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7 Ways to Tell the Difference Between Sadness and Depression (and What to Do)


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I feel so sad, all the time - Does that mean I’m depressed? How to tell the difference between sadness and depression.

To understand how to tell the difference between sadness and depression, consider a sudden rainstorm. It could be a side effect of a hurricane – but it’s also possible that it’s simply rain. Although they appear to be the same meteorological event, there’s an immense difference in their effects. One causes real, lasting damage. The other one is simply a damper on your day.

Depression is a hurricane. It’s powerful, destructive, and overwhelming; devastating even to the most stable and lasting architecture. Oftentimes, it requires outside assistance to recover from. Sadness is a symptom of it, but there is so much more happening beneath the surface.

Sadness is an emotion. While it is no less uncomfortable, its effects are typically not as devastating. Being sad is usually a temporary state that heals with time. It doesn’t usually require intensive care.

If we’re still unsure, we can ask ourselves these 7 questions to clarify whether we are suffering from a passing feeling, or a mental illness that may require some extra help.

How to Tell the Difference Between Sadness and Depression


1. Are my hobbies and interests still exciting to me?

People suffering from depression usually experience losing interest in things they once loved. Sadness may make us feel low energy and less likely to partake in our hobbies, but once we begin, they usually cheer us up. If a depressed person makes an attempt to engage in something they normally enjoy, it’s possible that it will have the complete opposite effect.

2. Am I in physical pain?

Headaches, gastrointestinal discomfort, muscular and joint pain are all symptomatic of depression. Although one can feel sadness and physical pain simultaneously, they are probably not related. To discern, depression pain is often accompanied by feeling “ill”.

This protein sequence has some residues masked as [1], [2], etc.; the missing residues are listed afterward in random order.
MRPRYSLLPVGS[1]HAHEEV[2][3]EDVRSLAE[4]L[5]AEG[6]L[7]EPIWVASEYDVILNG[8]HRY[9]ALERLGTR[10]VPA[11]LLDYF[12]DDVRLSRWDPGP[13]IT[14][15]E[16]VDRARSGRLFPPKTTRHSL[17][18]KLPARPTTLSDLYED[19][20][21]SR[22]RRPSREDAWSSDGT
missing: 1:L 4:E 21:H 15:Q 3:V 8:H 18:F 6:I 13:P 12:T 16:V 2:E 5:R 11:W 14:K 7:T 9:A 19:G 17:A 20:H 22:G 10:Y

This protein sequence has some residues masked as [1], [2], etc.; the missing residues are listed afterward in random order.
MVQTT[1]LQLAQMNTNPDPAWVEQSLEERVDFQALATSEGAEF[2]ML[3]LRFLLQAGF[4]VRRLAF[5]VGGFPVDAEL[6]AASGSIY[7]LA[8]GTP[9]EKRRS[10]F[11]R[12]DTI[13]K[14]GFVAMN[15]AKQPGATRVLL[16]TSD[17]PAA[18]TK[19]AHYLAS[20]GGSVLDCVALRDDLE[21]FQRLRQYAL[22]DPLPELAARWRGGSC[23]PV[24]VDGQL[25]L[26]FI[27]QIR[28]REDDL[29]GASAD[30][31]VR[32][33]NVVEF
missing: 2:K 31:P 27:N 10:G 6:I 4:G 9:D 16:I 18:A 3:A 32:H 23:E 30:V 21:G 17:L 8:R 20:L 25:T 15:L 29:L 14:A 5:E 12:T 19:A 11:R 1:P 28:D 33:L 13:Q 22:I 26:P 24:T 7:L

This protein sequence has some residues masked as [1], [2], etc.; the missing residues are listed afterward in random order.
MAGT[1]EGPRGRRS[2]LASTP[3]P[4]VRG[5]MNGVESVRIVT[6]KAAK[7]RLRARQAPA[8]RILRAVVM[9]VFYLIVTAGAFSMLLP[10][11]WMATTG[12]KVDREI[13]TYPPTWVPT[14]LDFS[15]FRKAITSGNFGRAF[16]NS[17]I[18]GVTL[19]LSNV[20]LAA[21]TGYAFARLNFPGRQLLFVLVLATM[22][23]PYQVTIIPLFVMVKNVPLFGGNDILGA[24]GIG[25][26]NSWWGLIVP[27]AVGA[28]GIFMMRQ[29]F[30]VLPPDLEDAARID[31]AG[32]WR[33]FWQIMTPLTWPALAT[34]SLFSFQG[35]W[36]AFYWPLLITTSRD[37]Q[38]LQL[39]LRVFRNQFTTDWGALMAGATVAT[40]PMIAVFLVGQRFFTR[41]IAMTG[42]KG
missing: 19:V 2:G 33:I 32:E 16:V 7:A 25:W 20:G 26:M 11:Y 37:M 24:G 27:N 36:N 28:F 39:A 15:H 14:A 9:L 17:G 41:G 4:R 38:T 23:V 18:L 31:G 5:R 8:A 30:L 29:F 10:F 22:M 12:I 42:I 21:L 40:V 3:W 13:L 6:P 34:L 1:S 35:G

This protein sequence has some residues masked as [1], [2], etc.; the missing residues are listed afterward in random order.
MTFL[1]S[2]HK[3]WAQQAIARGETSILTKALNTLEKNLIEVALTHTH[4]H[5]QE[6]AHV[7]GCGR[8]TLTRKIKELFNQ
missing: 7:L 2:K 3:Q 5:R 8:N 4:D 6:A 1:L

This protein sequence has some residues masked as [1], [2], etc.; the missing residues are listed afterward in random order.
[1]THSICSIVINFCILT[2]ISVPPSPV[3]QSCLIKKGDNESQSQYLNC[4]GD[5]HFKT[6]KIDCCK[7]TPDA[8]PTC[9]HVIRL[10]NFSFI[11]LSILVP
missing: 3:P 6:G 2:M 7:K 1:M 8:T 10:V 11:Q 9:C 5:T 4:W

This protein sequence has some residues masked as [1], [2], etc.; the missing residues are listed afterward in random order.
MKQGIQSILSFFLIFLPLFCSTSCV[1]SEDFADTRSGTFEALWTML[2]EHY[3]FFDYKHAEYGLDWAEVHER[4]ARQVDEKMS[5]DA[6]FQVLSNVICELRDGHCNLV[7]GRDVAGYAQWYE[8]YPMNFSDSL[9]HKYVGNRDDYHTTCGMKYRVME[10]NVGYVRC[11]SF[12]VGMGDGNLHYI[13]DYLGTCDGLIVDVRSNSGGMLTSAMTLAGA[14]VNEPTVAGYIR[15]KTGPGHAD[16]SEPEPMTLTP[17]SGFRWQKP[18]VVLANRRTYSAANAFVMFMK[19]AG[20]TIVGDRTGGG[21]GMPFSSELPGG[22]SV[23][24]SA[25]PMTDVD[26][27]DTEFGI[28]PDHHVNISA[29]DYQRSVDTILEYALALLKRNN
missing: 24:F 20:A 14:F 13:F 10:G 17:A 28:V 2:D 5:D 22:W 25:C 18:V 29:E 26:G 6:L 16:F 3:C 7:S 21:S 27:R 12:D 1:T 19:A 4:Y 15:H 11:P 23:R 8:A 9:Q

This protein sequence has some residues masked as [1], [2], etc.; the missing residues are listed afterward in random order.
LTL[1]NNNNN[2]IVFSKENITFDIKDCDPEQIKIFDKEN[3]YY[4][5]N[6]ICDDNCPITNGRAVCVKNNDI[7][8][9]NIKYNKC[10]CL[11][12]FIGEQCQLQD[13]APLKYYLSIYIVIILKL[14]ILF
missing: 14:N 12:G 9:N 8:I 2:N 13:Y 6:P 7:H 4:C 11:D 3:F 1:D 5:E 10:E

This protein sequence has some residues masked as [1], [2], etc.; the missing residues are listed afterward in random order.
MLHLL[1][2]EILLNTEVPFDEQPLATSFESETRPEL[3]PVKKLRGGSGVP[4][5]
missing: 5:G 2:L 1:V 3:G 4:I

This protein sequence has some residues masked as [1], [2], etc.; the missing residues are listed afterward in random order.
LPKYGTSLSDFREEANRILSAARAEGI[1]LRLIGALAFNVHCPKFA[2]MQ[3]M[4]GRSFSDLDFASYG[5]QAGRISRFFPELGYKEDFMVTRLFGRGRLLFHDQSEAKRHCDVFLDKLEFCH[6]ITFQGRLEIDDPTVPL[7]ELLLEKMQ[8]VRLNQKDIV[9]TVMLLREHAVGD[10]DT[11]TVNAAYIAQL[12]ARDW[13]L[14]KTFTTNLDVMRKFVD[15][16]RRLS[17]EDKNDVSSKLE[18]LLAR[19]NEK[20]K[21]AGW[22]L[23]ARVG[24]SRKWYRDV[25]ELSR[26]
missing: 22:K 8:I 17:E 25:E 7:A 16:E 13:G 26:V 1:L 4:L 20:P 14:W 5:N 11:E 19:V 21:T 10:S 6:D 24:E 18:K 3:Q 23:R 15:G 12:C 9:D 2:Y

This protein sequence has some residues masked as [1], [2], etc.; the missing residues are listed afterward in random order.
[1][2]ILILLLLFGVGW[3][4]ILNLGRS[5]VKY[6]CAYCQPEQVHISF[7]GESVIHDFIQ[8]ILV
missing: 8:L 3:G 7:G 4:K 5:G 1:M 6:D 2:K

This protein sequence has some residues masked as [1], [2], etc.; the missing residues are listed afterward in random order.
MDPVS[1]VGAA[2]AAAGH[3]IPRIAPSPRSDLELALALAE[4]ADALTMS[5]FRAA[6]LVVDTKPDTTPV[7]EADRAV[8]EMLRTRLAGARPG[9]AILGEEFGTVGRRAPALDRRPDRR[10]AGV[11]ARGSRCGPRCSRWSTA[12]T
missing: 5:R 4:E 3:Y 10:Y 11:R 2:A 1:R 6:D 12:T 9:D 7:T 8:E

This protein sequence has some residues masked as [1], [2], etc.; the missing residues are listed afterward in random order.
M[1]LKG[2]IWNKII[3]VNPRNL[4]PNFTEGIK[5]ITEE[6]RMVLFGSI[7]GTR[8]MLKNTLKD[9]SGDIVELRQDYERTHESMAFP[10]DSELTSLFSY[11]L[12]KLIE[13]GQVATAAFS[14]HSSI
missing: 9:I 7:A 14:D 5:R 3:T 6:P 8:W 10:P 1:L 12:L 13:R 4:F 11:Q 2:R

3. Has my appetite changed?

If we’ve been gaining or losing weight, eating significantly more or skipping meals, it’s feasible that we’re experiencing a symptom of depression. When we’re sad, we may see minor practical changes in what we eat. But we’re less likely to binge or become malnourished.

4. Am I worried, or am I anxious?

Worry is a familiar feeling for most of us, and it can strike at any time. We worry about our loved ones, about our performance at work, and about our finances. Sadness can induce feelings of worry; especially regret. But people struggling with depression feel worry physically- this manifests as shortness of breathing, chest pains, dizziness, and sometimes even fainting. This is anxiety. Anxiety can occur without depression, but it’s unlikely to be triggered by a few days of sadness.

5. Do people make me feel happier, or more alone?

If we’re depressed, it’s common to feel isolated. Being around others, especially folks who are happy and seemingly well put together, only distances us further from reality. We have a tendency to lock ourselves away from others. This is a slippery slope- the more we tuck ourselves away, the lonelier we are. When we’re sad, being around others has the opposite effect. Airing our grievances (especially to loved ones) often helps us gain perspective, and can effectively and easily shift our moods.

6. How long have I been sad?

Depressive episodes can last anywhere from a few weeks to a few months. Sadness is a short event, and can be experienced intermittently. Depression is presumably consecutive and long lasting, building up over a series of many days in a row.

7. Have I recently considered ending my life?

Sad people rarely consider suicide as a solution to their problems. Depression, however, is consistently linked to suicidal thoughts. If you have been contemplating ending your life, contact the American Foundation for Suicide Prevention, 1-800-273-8255. 14.8 million Americans are affected by depression in any given year- you are not alone.

What Should I Do?

There are countless resources available for people who are depressed. The American Psychological Association helps educate the public about the benefits of working with a psychologist to alleviate the symptoms of depression. For those who find themselves to be inconvenienced or have very little time for therapy, online websites such as Talkspace offer digital sessions and consultations with real people. And if you’re not yet ready to talk to somebody, this blog offers personal stories from other folks who are suffering and want you to know that you’re not alone.

The most important part of knowing how to tell the difference between sadness and depression may be having hope. Even though we feel defeated when we’re sad, depression causes utter hopelessness that may make us feel that life seems meaningless. This is a symptom- a trick being played on us by our brains. It is nowhere close to the truth.

We must remember to speak candidly about our mental health to prevent such deceitful ideas from becoming our reality. Whether it’s a loved one or a professional- reaching out is the next step.

If you’ve just determined that your symptoms are indicating sadness, check out this article where we discuss what to do when you’re sad. You also may find this article on pain and personal growth helpful as well.

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